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Arkansas law enforcement train teams to solve child abductions cases

Police agencies across Arkansas can soon claim to be certified specialists at solving child abduction cases as a team.

LITTLE ROCK, Ark. — Police agencies across Arkansas can soon claim to be certified specialists at solving child abduction cases as a team. Several law enforcement officers spent Tuesday and Wednesday going through CART training.

“They know the roles and responsibilities of everybody,” said Dr. Cheryl May, the head of the Criminal Justice Institute at the Univ. of Arkansas. “They know what resources they have available.”

May oversaw the series of tests that required officers from different cities and counties, work under the direction of Arkansas State Police. They gathered at the Game and Fish training center and went through mock exercises at Pepper’s Pond outside Mayflower. That’s where they deciphered clues from “witnesses” and “parents” after “Lacy Lost” was reported missing by her grandmother.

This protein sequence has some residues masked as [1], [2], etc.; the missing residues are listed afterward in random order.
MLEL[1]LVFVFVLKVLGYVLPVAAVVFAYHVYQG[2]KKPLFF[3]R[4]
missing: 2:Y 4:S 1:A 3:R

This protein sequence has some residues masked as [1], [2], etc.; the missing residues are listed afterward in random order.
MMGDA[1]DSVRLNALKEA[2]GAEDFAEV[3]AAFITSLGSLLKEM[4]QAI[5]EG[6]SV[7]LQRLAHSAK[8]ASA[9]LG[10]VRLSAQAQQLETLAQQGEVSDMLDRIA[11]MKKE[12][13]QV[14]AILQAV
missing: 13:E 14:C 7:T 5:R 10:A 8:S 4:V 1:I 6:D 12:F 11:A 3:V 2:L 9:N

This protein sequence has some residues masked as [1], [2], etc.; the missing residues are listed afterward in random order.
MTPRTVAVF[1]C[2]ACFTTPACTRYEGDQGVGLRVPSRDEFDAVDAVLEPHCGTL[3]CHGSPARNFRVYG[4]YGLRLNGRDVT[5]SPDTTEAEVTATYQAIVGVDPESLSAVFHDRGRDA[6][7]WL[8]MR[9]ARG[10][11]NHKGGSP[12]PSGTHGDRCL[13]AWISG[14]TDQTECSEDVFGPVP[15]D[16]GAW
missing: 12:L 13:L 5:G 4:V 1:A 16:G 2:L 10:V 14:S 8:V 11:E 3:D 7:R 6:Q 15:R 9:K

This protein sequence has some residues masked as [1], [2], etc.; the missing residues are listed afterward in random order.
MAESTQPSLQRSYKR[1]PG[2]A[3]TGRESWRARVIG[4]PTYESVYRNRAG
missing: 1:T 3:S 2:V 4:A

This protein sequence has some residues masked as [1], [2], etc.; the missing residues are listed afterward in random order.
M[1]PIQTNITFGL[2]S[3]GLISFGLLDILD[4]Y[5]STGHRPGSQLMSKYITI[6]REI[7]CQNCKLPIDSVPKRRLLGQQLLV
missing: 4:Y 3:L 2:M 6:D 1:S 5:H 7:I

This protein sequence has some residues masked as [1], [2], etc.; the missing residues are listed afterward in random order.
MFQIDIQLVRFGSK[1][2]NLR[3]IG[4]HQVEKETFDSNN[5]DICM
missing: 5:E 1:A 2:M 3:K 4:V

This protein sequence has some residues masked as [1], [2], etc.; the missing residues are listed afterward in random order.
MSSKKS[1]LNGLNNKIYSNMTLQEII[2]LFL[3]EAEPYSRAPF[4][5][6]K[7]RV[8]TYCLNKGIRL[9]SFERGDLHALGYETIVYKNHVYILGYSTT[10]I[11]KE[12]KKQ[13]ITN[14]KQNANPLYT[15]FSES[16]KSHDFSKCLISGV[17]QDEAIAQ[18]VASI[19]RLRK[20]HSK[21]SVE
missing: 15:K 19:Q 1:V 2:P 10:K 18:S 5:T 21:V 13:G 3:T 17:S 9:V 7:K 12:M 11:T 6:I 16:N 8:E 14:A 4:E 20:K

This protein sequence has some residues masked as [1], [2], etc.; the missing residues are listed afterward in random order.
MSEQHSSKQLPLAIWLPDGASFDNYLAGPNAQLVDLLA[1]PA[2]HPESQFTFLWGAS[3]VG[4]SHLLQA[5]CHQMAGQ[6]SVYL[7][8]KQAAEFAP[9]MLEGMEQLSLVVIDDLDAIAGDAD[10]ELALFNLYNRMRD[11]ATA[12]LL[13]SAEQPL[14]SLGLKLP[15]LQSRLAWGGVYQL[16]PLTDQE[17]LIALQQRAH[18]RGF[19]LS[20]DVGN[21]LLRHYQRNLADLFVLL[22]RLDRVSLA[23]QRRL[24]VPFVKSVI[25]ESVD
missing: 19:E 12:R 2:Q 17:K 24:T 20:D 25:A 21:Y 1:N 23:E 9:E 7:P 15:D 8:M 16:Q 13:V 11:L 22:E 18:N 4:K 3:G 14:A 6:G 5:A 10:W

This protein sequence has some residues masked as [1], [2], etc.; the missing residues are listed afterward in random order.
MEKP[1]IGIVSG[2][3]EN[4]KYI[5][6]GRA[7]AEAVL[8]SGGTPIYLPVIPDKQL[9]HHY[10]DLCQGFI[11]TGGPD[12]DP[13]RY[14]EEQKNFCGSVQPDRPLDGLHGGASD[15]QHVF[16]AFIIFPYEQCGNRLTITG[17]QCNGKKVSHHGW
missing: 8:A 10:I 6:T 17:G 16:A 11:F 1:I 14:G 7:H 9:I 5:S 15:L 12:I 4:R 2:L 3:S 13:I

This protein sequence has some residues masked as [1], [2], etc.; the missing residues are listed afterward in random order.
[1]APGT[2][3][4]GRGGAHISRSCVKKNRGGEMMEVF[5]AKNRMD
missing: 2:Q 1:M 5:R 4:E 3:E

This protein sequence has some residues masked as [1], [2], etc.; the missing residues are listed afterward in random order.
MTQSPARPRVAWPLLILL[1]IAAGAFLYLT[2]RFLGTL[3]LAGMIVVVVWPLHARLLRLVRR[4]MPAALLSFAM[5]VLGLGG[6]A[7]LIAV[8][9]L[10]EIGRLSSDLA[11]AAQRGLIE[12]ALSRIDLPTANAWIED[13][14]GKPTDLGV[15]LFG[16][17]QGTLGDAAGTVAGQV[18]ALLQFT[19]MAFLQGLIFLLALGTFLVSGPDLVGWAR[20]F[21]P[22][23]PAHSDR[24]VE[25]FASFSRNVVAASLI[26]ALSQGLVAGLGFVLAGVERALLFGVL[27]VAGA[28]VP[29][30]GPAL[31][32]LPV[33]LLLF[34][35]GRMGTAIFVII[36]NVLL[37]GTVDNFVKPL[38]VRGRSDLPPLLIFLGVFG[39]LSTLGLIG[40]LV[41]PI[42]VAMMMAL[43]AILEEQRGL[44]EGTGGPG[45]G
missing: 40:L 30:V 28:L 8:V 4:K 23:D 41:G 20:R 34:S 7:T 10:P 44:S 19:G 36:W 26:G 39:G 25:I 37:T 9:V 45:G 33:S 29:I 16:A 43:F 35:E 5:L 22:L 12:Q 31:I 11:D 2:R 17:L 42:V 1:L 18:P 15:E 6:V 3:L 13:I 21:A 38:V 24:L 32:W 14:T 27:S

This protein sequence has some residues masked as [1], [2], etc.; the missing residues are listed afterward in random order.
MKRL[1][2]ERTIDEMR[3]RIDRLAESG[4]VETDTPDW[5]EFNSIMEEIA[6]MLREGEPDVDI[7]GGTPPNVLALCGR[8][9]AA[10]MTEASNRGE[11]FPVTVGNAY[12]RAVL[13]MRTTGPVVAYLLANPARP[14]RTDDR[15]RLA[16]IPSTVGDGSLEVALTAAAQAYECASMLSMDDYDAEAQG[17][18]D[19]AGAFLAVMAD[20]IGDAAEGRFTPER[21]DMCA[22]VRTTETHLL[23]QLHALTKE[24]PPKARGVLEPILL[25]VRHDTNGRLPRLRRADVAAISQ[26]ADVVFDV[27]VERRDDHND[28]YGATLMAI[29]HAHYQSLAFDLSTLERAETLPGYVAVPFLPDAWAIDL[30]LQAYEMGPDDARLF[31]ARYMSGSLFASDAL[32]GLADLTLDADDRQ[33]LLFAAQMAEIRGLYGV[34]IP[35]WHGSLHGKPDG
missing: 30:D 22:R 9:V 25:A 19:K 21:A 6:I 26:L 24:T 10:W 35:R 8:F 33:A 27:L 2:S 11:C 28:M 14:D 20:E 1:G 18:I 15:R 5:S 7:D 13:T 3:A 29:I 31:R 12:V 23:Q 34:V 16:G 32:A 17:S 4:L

A Mayflower officer relayed details of an interview to a state police coordinator. Community Correction officers questioned three men from a “halfway house” across from where the supposed abduction took place. A crime scene detective photographed and bagged a backpack on the ground near the “bus stop.”

“Anytime a child is abducted the stress level skyrockets,” said Capt. Jason Aaron, from ASP Troop H, as he commanded the operation center. “This helps us go in there with a plan. That speeds the process up.”

After graders judge the teams on 47 criteria, Arkansas can claim a unique honor compared to other response teams.

Colleen Nick and members of the Morgan Nick Foundation mingled in the crowd of police. She could see firsthand the advancements made since her daughter disappeared in 1995.

“What we've been able to do in Arkansas is we will become the first state in the country to have statewide certified child abduction response teams,” said Dr. May. “And that means is that every kid in this state is protected.”